“It’s not a rescue package, it’s a financing package,” he said. “Saudi Arabia will earn a rate of return on that investment.” 

Umar explained that the pending agreements with China and the UAE were also not aid packages: “These are all financial transactions. There are loans, there are trade finance facilities. Pakistan is not taking aid from anyone.”

Referring to a recent World Bank report that said trade between India and Pakistan was far below its potential of $37 billion, the minister said Pakistan was ready to engage in a constructive trade dialogue with its neighbor but “it can’t be a one-sided relationship.”

Trade has long been tied to political conflict between the hostile neighbors who have fought three wars since independence from Britain in 1947. Peaceniks on both sides say progress in trade ties could help bolster a fragile peace process.

But Umar ruled out any discussions on trade with India before general elections there in 2019 and said Pakistan would not take “any kind of unilateral step” when it came to granting India Most Favoured Nation (MFN) trade status, a proposal that past governments have toyed with.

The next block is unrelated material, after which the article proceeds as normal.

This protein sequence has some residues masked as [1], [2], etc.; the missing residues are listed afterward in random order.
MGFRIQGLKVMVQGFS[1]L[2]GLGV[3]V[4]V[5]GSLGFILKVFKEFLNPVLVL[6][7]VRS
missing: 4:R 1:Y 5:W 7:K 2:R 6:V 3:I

On the government’s promise of attracting investment from Pakistanis living abroad, the finance minister said rules for a diaspora bond were approved by the Cabinet a week ago and the bond would be issued late December or January. 

“There are equity-related or investment opportunity-related diaspora investments which are being finalized. The board of investment has worked on them; there was a presentation to the prime minister today (Thursday) about some of those,” Umar said. “First the diaspora bonds will be launched and then these initiatives will follow quickly after.”

The minister said despite “doom-and-gloom” scenarios painted by critics, he owed his optimism about Pakistan’s future to the fact that he was a “data-driven person.”

“I’m sure you would have heard (people say), ‘Business is not investing (in Pakistan) anymore,’” Umar said. “But if you look at private sector credit offtake — a useful metric to measure business investment — it was five times more in the first quarter of this year than in the first quarter of last year.

“So where is this business which is not (investing)?” he continued. “I’ve got a whole host of businesses which are coming in, international businesses coming in, all saying we want to invest hundreds of billions in Pakistan.”